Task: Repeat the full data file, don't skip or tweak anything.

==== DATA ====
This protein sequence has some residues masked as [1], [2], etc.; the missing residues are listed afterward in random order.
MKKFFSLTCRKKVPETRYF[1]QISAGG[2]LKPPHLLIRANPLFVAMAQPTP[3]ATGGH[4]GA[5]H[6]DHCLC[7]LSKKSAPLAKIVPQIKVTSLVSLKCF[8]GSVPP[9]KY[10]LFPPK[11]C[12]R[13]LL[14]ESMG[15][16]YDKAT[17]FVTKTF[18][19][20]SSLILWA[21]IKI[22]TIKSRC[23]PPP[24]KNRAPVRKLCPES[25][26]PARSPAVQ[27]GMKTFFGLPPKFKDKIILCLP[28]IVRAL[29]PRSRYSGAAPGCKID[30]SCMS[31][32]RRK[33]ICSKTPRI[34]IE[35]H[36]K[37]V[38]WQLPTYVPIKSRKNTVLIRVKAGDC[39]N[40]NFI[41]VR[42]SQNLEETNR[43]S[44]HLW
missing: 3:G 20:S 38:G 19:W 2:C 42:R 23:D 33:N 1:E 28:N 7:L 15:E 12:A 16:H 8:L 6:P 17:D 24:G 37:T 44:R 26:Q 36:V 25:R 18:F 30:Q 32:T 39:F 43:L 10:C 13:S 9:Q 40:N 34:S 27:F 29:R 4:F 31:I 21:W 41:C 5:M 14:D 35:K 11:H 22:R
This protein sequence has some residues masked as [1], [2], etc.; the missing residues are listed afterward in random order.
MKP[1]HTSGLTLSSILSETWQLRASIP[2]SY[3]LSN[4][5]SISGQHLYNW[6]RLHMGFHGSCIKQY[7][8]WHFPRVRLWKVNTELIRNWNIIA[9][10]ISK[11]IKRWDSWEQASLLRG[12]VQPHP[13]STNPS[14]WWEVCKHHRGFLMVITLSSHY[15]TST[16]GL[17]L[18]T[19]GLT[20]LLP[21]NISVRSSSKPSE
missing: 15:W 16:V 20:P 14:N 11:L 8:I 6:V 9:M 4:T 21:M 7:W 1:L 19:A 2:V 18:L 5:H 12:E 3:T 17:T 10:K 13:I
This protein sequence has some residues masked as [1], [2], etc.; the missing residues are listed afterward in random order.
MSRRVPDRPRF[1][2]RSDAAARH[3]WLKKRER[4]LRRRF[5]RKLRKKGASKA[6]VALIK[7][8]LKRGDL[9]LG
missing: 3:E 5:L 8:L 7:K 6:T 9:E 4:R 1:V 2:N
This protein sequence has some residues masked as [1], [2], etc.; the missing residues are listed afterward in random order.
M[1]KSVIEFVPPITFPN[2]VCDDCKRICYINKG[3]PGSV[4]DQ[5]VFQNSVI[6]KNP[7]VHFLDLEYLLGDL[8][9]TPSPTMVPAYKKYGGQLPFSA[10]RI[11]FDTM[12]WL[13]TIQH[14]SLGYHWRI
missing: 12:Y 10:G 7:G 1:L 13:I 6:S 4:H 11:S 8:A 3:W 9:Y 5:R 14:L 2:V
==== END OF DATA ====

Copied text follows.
This protein sequence has some residues masked as [1], [2], etc.; the missing residues are listed afterward in random order.
MKKFFSLTCRKKVPETRYF[1]QISAGG[2]LKPPHLLIRANPLFVAMAQPTP[3]ATGGH[4]GA[5]H[6]DHCLC[7]LSKKSAPLAKIVPQIKVTSLVSLKCF[8]GSVPP[9]KY[10]LFPPK[11]C[12]R[13]LL[14]ESMG[15][16]YDKAT[17]FVTKTF[18][19][20]SSLILWA[21]IKI[22]TIKSRC[23]PPP[24]KNRAPVRKLCPES[25][26]PARSPAVQ[27]GMKTFFGLPPKFKDKIILCLP[28]IVRAL[29]PRSRYSGAAPGCKID[30]SCMS[31][32]RRK[33]ICSKTPRI[34]IE[35]H[36]K[37]V[38]WQLPTYVPIKSRKNTVLIRVKAGDC[39]N[40]NFI[41]VR[42]SQNLEETNR[43]S[44]HLW
missing: 3:G 20:S 38:G 19:W 2:C 42:R 23:D 33:N 1:E 28:N 7:L 15:E 12:A 16:H 8:L 6:P 17:D 24:G 37:T 44:R 26:Q 36:V 25:R 18:F 30:Q 32:T 39:F 43:L 10:C 13:S 9:Q 40:N 34:S 27:F 29:R 4:F 31:I 21:W 41:C 5:M 14:D 35:K 11:H 22:R
This protein sequence has some residues masked as [1], [2], etc.; the missing residues are listed afterward in random order.
MKP[1]HTSGLTLSSILSETWQLRASIP[2]SY[3]LSN[4][5]SISGQHLYNW[6]RLHMGFHGSCIKQY[7][8]WHFPRVRLWKVNTELIRNWNIIA[9][10]ISK[11]IKRWDSWEQASLLRG[12]VQPHP[13]STNPS[14]WWEVCKHHRGFLMVITLSSHY[15]TST[16]GL[17]L[18]T[19]GLT[20]LLP[21]NISVRSSSKPSE
missing: 15:W 16:V 20:P 14:N 11:L 8:I 6:V 9:M 4:T 21:M 7:W 1:L 19:A 2:V 18:L 5:H 12:E 3:T 17:T 10:K 13:I
This protein sequence has some residues masked as [1], [2], etc.; the missing residues are listed afterward in random order.
MSRRVPDRPRF[1][2]RSDAAARH[3]WLKKRER[4]LRRRF[5]RKLRKKGASKA[6]VALIK[7][8]LKRGDL[9]LG
missing: 3:E 5:L 8:L 7:K 6:T 9:E 4:R 1:V 2:N
This protein sequence has some residues masked as [1], [2], etc.; the missing residues are listed afterward in random order.
M[1]KSVIEFVPPITFPN[2]VCDDCKRICYINKG[3]PGSV[4]DQ[5]VFQNSVI[6]KNP[7]VHFLDLEYLLGDL[8][9]TPSPTMVPAYKKYGGQLPFSA[10]RI[11]FDTM[12]WL[13]TIQH[14]SLGYHWRI
missing: 12:Y 10:G 7:G 1:L 13:I 6:S 4:H 11:S 8:A 3:W 9:Y 5:R 14:L 2:V